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First You Have to Row a Little Boat…


Coracle, Kabini -


Long before Richard Bode’s bestseller on life’s little lessons, the boatmen of Kabini had learnt the selfsame ‘art of living’ in their little floating classroom: the Coracle! Living, as they did, on the banks of the Kabini, the Coracle was their friend, philosopher and guide: a constant companion as they went about the business of life. Originally made with a split bamboo frame held fast by animal skins and waterproofed by the application of resin and coconut oil, this country craft is highly manoeuvrable, and glides effortlessly without disturbing the water. This comes in handy when you’re a solitary fisherman who has to navigate with one hand whilst casting the net with the other. In fact, this ease of usage by a single person is what makes it so unique. If you were familiar with the lore of the British Isles, you’d probably go “Llwyth dyn ei gorwgl”. For those who think this is a British throat-clearing callisthenic, we’d like to tell you that it is a Welsh saying for “the load of a man is his coracle”, referring to how a single man could carry the Coracle on his back to navigate life. In fact, its etymology owes to the Welsh Cwrwgl (refined by the consonant-challenged Brits) that has been in use for millennia in navigating the afons and nants of Wales. Back in Kabini, this is the ‘Swiss Knife’ of boats, and the multitudinous uses it’s put to include fishing, ferrying passengers, parcels and mobikes, and acting as an impromptu rain shelter on land, when inverted and supported by a stick. Entire generations in Kabini have grown up secure in the belief, that to take on life’s choppy waters, all they have to do is…row, row, row a little boat!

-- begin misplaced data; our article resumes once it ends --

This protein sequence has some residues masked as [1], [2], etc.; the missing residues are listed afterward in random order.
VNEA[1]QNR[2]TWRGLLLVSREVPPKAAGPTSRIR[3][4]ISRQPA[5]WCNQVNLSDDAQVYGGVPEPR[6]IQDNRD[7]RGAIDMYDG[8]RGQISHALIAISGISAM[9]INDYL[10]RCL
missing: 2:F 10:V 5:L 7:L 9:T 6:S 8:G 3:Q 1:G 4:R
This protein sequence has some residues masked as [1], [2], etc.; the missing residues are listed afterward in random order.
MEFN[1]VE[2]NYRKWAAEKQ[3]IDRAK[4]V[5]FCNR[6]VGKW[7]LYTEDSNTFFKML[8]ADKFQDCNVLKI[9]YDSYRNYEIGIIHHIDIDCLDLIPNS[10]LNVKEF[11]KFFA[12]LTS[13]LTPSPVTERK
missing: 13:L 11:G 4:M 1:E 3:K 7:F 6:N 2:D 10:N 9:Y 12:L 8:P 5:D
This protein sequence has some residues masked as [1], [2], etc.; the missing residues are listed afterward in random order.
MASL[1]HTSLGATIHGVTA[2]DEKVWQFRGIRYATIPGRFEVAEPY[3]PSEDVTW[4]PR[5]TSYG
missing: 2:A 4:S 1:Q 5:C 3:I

Photograph: Sanket Reddy Story: Rajesh Ramaswamy

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